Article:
iStock/globalmoments(NEW YORK) — BY: JOANNE ROSATiffany Bari knew she wanted to start potty training her son before he turned 3 in May. But between work, his school, Easter celebrations and other weekend plans, she knew it would have been tough.Once COVID-19 quarantine measures started going in effect, however, the timing was suddenly right. Bari, from New York, started working on the milestone with her son, Joseph, three weeks ago.“I’m the type of person where I procrastinate,” Bari told ABC News. “I don’t know when I would have started if this didn’t happen.”“It’s like there’s no excuse to procrastinate because we’re not doing anything else,” she added.Bari is not alone. Parents everywhere at home with their toddlers have decided to take advantage of days devoid of school, commutes and weekend plans to start potty training. “Turning lemons into lemonade,” sociologist Helana Darwin recently put it on Twitter.Jamie Glowacki estimates her business has gone up 70% since families have gone into quarantine, the potty training expert told ABC News.“I’m completely booked,” said Glowacki, who offers private consultations as well as online courses.About 40 consultants who have completed her certification program are booked, too, the Rhode Islander said. Her 2015 book, “Oh Crap! Potty Training,” also started flying off virtual shelves; it currently is ranked No. 2 in the baby and toddler parenting category on Amazon.Michelle D. Swaney, founder of The Potty School in Orange County, California, expects to hear from more clients in the coming weeks, the potty training consultant told ABC News.“I think we’re in the sweet spot where people are just starting,” Swaney said. “Then usually they call me about two weeks after they start and they think they should be done but they’re not quite done yet. It’s the calm before the storm. I know it’s going to happen.”Swaney has heard of parents potty training now over concerns about diaper availability amid pandemic hoarding. Financial strain during the economic crisis was another factor.“People spending $50 to $100 a month are then thinking, ‘Oh, I can go to almost nothing,’” Swaney said. “There’s just so much change going on with people’s finances that they’re trying to find ways to save money and be able to do something productive and use their time well while they’re at home.”Like accountants, potty training consultants have a busy season. Theirs is between Memorial Day and Labor Day. Parents might want to take advantage of either long weekend to have their child run diaperless throughout the house. They also might have a deadline: the start of preschool in the fall. Summer has other perks: “Do you want to potty train in a snowsuit or a bathing suit?,” Glowacki said.With stay-at-home orders and other restrictions in effect across the country, “this is the longest three-day weekend ever for parents,” Swaney said. “I couldn’t create a better opportunity for people to have success.”Pediatricians usually bring up potty training at the 2-year checkup, Dr. Kelly Fradin, a pediatrician in New York City, told ABC News. It can be any time after 18 months, but Fradin considers the “sweet spot” between 24 and 28 months.“I think most kids are physiologically ready to go a few hours in between going to the bathroom at that point,” Fradin said. “It’s a nice age because it’s before some of the more willful, defiant behavior starts.”The approach will vary by family, but generally, Fradin recommends the three-day method popularized in Glowacki’s book: A child starts bare-bottomed when awake for several days before progressing to various stages like wearing underwear and going without any prompt. But a slower approach can also work.“Just putting out the potty and offering the potty a few times a day can be a slower but less stressful way to transition into potty training ” before starting something like the three-day method, Fradin said.While convenient, potty training during a quarantine does pose some challenges. For one, potty training already can be stressful for both children and adults, and the added anxiety of living during a global pandemic may hinder a child’s success.“So delighted we decided to throw ‘potty training 2 toddlers’ into the mix this week. Really spiced things up,” the actor Chris O’Dowd deadpanned on Twitter last month.“To pick a time when there’s global peak anxiety and uncertainty is an interesting time to potty train,” Glowacki said. “That can contribute to a lot of anxiety in a child and can kind of make things wonky in those first days. Toddlers don’t like change. With such a big transition you have to have real emotional swaddling.”One of the stages of potty training is going at places that aren’t your home, which isn’t really an option, either. Neither is what some consider the true test of success — leaving your house for a long period. A simple trip to the playground may not even be an option.“I think of the first trip in a long car ride or airplane ride as being one of the big challenges for potty training — having times when you’re away from the toilet,” Fradin said. “Most people are staying home, hopefully, and they’re not really having those challenges. So they may not really test the potty training until things get back to normal.”To that end, Glowacki recommends manufacturing places to be, like a car ride to the ocean.Two weeks into their potty-training journey, Jennifer Plowman, a mom of two in Keosauqua, Iowa, went on a Sunday drive with her family to see how her 2-year-old daughter, Ella, fared.“We were gone probably 40 minutes, which seems like a long time when you’re potty training,” Plowman said. “We live pretty rural, so we just drove around and came back and she didn’t have an accident. I was shocked. That’s pretty good.”Despite its challenges, potty training amid a global pandemic may provide a sense of routine.Dallas-based freelance writer Roberto José Andrade Ranco writes in Texas Monthly this month, “The thing about potty training during quarantine is that no matter how well or terribly it goes, it adds structure to hours that feel like days and days that stretch on like weeks.”Surrounded by “what seems like a constant stream of bad news,” he writes, potty training his nearly 3-year-old daughter is a “welcome distraction.” Progress brings moments of joy.Whenever someone starts potty training, Swaney recommends having a support person — preferably out of the house — to whom you can vent. “[Have] somebody just that they can check in with at the end of the day and say, ‘it was a hard day,’ or whatever encouragement they need, to have that away from the person they’ve been potty training with all day long.”Playdates and parent meetups usually offer the opportunity to swap war stories. In their stead, online groups can provide support. Bari and Plowman both have found Facebook groups on potty training helpful.“It’s good to see parents who have kids that are close to my son’s age or even older and have different issues or problems I can relate to,” Bari said.“Every kid is so different. It’s just nice to be able to go and see what’s worked for other people and try it if you hit a bump in the road,” said Plowman. When trying to figure out a reward system for using the potty, she got a few ideas from the group and decided on M&Ms.For some parents, now might not be the best time to start potty training — and that’s OK, Fradin said.“When you have a lot on your plate as a parent, whether it’s dealing with changes in your work, or in your plans, your child care — it is another thing to take on,” she said. “While it might be convenient while you’re home, I think a parent’s sanity is also very important to prioritize. I wouldn’t pressure people to feel like they have to do it.”Copyright © 2020, ABC Audio. All rights reserved.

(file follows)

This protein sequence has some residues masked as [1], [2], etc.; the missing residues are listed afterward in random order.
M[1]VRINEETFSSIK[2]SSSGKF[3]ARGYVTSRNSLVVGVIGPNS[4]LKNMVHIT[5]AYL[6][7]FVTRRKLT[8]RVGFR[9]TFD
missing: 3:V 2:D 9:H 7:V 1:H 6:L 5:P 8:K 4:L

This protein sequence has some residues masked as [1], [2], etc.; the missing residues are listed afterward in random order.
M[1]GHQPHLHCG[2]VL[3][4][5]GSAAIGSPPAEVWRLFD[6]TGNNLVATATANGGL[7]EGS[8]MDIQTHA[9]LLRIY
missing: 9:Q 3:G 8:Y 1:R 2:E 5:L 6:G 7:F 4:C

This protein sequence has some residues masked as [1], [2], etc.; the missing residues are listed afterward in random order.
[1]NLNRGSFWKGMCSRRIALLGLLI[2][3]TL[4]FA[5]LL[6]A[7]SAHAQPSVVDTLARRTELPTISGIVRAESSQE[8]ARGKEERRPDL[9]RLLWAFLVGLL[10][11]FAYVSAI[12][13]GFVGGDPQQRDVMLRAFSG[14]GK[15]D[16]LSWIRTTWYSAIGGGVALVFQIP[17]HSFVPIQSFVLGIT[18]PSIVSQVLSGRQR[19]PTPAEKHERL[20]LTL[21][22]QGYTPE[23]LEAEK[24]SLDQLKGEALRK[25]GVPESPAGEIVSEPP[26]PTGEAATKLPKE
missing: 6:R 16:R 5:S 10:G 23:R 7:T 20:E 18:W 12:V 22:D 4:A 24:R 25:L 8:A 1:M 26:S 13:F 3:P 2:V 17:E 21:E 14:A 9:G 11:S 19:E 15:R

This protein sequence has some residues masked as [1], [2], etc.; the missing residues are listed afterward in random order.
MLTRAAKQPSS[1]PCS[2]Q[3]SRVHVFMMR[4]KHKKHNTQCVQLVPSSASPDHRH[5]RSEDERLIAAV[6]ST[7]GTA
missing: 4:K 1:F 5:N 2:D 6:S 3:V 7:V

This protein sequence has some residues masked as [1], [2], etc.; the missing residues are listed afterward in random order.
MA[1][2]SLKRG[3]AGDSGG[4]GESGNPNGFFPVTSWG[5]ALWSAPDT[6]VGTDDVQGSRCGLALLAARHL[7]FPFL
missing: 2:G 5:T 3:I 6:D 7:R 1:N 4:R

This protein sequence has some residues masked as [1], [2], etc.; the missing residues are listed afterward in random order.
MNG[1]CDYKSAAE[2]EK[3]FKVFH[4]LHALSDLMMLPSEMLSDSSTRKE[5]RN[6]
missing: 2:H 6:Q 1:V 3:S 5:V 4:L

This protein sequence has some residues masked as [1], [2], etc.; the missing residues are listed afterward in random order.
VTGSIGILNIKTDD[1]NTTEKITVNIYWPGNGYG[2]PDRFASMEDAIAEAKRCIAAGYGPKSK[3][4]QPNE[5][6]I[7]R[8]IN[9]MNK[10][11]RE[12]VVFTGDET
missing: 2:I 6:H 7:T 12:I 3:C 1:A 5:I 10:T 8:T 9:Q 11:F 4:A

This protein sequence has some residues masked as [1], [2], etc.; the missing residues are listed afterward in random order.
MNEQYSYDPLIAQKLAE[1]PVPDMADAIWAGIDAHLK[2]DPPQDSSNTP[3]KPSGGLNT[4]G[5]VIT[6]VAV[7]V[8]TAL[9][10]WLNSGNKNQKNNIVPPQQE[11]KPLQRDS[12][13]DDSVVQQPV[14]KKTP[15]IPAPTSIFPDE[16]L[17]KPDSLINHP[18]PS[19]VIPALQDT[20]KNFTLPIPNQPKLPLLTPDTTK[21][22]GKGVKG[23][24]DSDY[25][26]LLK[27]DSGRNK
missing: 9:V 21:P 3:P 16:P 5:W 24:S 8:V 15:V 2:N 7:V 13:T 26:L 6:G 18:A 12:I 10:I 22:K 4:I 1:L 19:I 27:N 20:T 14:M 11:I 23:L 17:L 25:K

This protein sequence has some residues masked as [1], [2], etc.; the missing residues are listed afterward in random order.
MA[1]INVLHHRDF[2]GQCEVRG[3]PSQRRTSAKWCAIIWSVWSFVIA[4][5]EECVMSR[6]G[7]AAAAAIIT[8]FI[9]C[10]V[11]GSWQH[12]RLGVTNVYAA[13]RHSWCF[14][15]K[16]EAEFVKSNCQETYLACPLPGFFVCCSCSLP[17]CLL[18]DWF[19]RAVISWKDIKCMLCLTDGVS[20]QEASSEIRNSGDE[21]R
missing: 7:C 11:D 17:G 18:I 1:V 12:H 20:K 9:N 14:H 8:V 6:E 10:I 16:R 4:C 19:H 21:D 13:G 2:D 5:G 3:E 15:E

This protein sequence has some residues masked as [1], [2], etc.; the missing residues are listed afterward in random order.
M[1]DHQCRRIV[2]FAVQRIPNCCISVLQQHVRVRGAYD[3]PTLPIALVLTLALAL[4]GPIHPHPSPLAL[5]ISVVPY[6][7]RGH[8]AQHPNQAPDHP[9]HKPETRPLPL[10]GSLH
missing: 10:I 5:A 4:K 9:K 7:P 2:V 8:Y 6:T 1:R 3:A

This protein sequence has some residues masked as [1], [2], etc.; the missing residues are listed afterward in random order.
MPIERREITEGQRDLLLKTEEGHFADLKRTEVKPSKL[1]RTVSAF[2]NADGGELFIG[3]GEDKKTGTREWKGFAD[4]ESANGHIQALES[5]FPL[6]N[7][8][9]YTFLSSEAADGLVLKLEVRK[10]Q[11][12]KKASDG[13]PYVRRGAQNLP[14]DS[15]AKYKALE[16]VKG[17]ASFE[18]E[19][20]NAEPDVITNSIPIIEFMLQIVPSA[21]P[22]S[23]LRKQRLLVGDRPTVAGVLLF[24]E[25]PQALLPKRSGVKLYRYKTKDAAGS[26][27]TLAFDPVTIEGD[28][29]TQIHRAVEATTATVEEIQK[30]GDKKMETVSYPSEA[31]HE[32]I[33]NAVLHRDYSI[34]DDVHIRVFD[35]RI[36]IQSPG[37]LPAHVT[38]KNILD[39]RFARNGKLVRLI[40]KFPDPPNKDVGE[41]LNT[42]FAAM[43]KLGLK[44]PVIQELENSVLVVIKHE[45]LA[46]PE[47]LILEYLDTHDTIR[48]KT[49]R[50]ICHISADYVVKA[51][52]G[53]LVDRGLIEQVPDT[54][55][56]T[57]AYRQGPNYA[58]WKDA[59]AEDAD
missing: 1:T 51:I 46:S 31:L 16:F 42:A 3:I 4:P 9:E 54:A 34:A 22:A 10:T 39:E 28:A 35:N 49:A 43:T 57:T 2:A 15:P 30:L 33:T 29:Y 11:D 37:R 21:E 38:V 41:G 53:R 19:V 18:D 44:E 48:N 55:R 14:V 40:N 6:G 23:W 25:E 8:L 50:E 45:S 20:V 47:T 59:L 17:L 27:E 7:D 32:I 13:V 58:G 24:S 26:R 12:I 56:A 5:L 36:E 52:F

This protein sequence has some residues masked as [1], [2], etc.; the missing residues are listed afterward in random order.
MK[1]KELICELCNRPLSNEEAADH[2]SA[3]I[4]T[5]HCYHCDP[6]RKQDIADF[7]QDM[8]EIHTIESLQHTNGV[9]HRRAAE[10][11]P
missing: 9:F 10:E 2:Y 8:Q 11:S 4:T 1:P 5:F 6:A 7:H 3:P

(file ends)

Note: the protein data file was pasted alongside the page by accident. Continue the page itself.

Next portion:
GET THE BEST OF THE JAPAN TIMES The rankings, which will be updated weekly, are determined by the points each athlete earns based on their performances, with the standard of each competition taken into consideration and given weight.“The IAAF world rankings will drive and shape the global competition system including entry into future major championships and enable everyone in and interested in our sport to know who is No. 1 in the world,” IAAF President Sebastian Coe said on the federation’s website.Sprinter Noah Lyles of the United States tops the men’s overall rankings after winning five 200-meter races since May, while Kenya’s Beatrice Chepkoech, who specializes in the 3,000-meter steeplechase, is the overall women’s world No. 1.Hirooki Arai, a Rio Olympic bronze medalist and world silver medalist, sits No. 2 in the men’s 50-km race walk rankings led by Ukraine’s Maryan Zakalnytskyy.At 18th in the world, Ryota Yamagata is the best Japanese sprinter in the high-profile men’s 100 rankings, which are led by American Ronnie Baker. Yoshihide Kiryu, who holds Japan’s national record at 9.98 seconds, sits 25th while Asuka Cambridge, who was a member of Japan’s Rio Olympic silver medal-winning 4×100 team along with Yamagata and Kiryu, is ranked 41st.According to the federation, the world rankings will not be used for qualification to the Sept. 28-Oct. 6 World Championships in Doha, Qatar.The IAAF will decide at a board meeting in March whether the rankings will be taken into consideration when determining which athletes qualify for next summer’s Tokyo Olympics. GENEVA – Koki Ikeda was named the first 20-km race walk world No. 1 when the International Association of Athletics Federations launched its new official rankings system on Tuesday.The 20-year-old Ikeda won his spot atop the list after placing in the top-5 in three races since February 2018. He won gold at May’s World Race Walking Team Championships in China and finished second and fourth in two domestic competitions. KEYWORDS IN FIVE EASY PIECES WITH TAKE 5 Koki Ikeda celebrates winning the men’s 20-km race walk at the IAAF World Race Walking Team Championships on May 6, in Taicang, China. | GETTY/ VIA KYODO RELATED PHOTOS Ryota Yamagata, IAAF, Koki Ikeda
Session ID: 2020-09-19:80f78d31d028ebe2485c440d Player ID: videojs-brightcove-player-895117-4142478592001 OK Close Modal DialogCaption Settings DialogBeginning of dialog window. Escape will cancel and close the window.TextColorWhiteBlackRedGreenBlueYellowMagentaCyanTransparencyOpaqueSemi-TransparentBackgroundColorBlackWhiteRedGreenBlueYellowMagentaCyanTransparencyOpaqueSemi-TransparentTransparentWindowColorBlackWhiteRedGreenBlueYellowMagentaCyanTransparencyTransparentSemi-TransparentOpaqueFont Size50%75%100%125%150%175%200%300%400%Text Edge StyleNoneRaisedDepressedUniformDropshadowFont FamilyProportional Sans-SerifMonospace Sans-SerifProportional SerifMonospace SerifCasualScriptSmall CapsDefaultsDoneClose Modal DialogThis is a modal window. This modal can be closed by pressing the Escape key or activating the close button.Kentucky’s two rookie tight ends agree with their coach on that. Despite what recent stats say, both were sold on an opportunity to be heavily utilized in the passing game.“It’s been really cool so far to see their recruiting pitch really work out,” Conrad said. “This is perfect for me. I couldn’t be happier where I’m at. I love the way they’re using me. It’s perfect for a pass-catching tight end.”Or a quarterback under duress.“If routes aren’t open, we can always be open. We’re big targets,” Long said. “Just try to make plays for Pat or whoever is throwing the ball to us, so he can rely on us every single play. If something goes bad, we’re always there to make a play for him.“It’s good for guys like us that are trying to have a big game and a big role in this offense.”As Kentucky fans know all too well, that’s been a long time coming.Kyle Tucker can be reached at (502) 582-4361. Follow him on Twitter @KyleTucker_CJ.PRODUCTION BY KENTUCKY TIGHT ENDS SINCE ’07(In 2007, Jacob Tamme had 56 catches for 619 yards and six touchdowns by himself)2014 – 7 catches, 62 yards, 0 touchdowns2013 – 27 catches, 369 yards, 3 touchdowns2012 – 18 catches, 165 yards, 1 touchdown2011 – 30 catches, 262 yards, 2 touchdowns2010 – 33 catches, 306 yards, 2 touchdowns2009 – 13 catches, 130 yards, 2 touchdowns2008 – 25 catches, 374 yards, 2 touchdowns LEXINGTON, Ky. – Kentucky football fans have had many things to lament in recent seasons, but lovers of the forward pass have especially bemoaned one befuddling, unanswered question: Where, oh where, has the tight end gone?In 2007, before he became a reliable target for Peyton Manning in the NFL, tight end Jacob Tamme caught 56 passes for 619 yards and six touchdowns for the Wildcats. In the seven years since, Kentucky’s tight ends have not combined for more than 33 catches, 369 yards or three touchdowns in a season.Crazier still: Add up the production of every player at that position for the Cats over the last three years and it does not equal Tamme’s solo output in 2007. Last season, UK’s tight ends caught a total of seven passes for 62 yards – in an offense known as the “Air Raid.”Now you know why the Wildcats’ coaches and quarterbacks are rejoicing at the January addition of true freshman C.J. Conrad and the emergence of redshirt freshman Darryl Long at the position vacated by seniors Ronnie Shields and Steven Borden. Through seven spring practices, the new guys have looked like legitimate weapons in the passing game.“It makes a big difference. It certainly helps,” coach Mark Stoops said. “I think those guys are going to be very good players and they’re getting better and better every day.”Q&A: Mark Stoops breaks down spring ball Day 7Both Conrad and Long were hotly pursued recruits known for their potency in the passing game. The 6-foot-5, 245-pound Conrad was rated a four-star prospect and the nation’s No. 8 tight end by Rivals.com, while Long (6-4, 244) was rated a top-20 tight end by ESPN and had double-digit scholarship offers from major-conference programs.Conrad, who caught 180 passes for 2,436 yards and 32 touchdowns during his high school career, snagged a scoring strike Saturday in his first collegiate scrimmage.“It’s huge,” quarterback Patrick Towles said. “C.J. and Darryl are playing really well. They’re a quarterback’s best friend, so I’m excited about that.”Both, naturally, are from Ohio – as is tight ends coach and recruiting ace Vince Marrow. He thought Long could’ve helped right away as a pass-catcher last season but needed the redshirt year to bulk up, and he did. He’s added about 25 pounds in a matter of months and now looks the part.As for Conrad, “I really think we struck gold with him,” Marrow said. “I’m not surprised, but I think our other staff, they’ve been surprised with where he’s at right now. C.J. is every bit of what we wanted – and I think he’s done more.”Both Conrad and Long say they’re spending this spring learning to block as well as they run routes and corral passes. Conrad, who would still be in high school had he not enrolled early at UK, got his welcome-to-college moment in the first practice when two different linebackers put him flat on his back.That’s happening less and less now, and he’s factoring into new coordinator Shannon Dawson’s wide-open offense more and more.“You’re trying to get defenses to play honest,” Dawson said. “If you’ve got a guy who can run, you can create some matchups that are stressful for the defense. I think it’s huge. It’ll be interesting to see, because we haven’t really had a guy like that. It’ll be fun.” Story continues after video Play VideoPlayMuteCurrent Time 0:00/Duration Time 0:00Loaded: 0%0:00Progress: 0%0:00 Progress: 0%Stream TypeLIVERemaining Time -0:00 Playback Rate1ChaptersChaptersdescriptions off, selectedDescriptionssubtitles off, selectedSubtitlescaptions settings, opens captions settings dialogcaptions off, selectedCaptionsAudio TrackFullscreenThis is a modal window. 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Gavin Lewis and Daniel Lopes on Friday evening served their way to championship honours in the men’s doubles category of the ongoing GBTI/GTA Open lawn tennis competition at GBTI’s Lawn Tennis Court and facilities, Bel Air, Georgetown. The pair had the better of Gregorie Vincent and Andre Lopes in straight sets 7-5, 6-1 to cop their title. The other match on Friday evening saw Kalyca Fraser hardly breaking a sweat as she accounted for Akila Jones 6-1, 6-0 in the girl’s round robin match. Meanwhile, Thursday’s proceedings saw women’s defending champion Cristy Campbell going down to Fraser 6-3, 6-1 at the end of their round robin contest. Success also went Lewis’ way after he defeated Vadeanand Resaul 6-0, 6-2 in the men’s open semi-final to book his spot in today’s final against Gregorie Vincent. Closing out Thursday evening proceedings was Leyland Leacock who triumphed over Andre Lopes in the final of the men’s over 35 contest, winning 6-2, 6-3.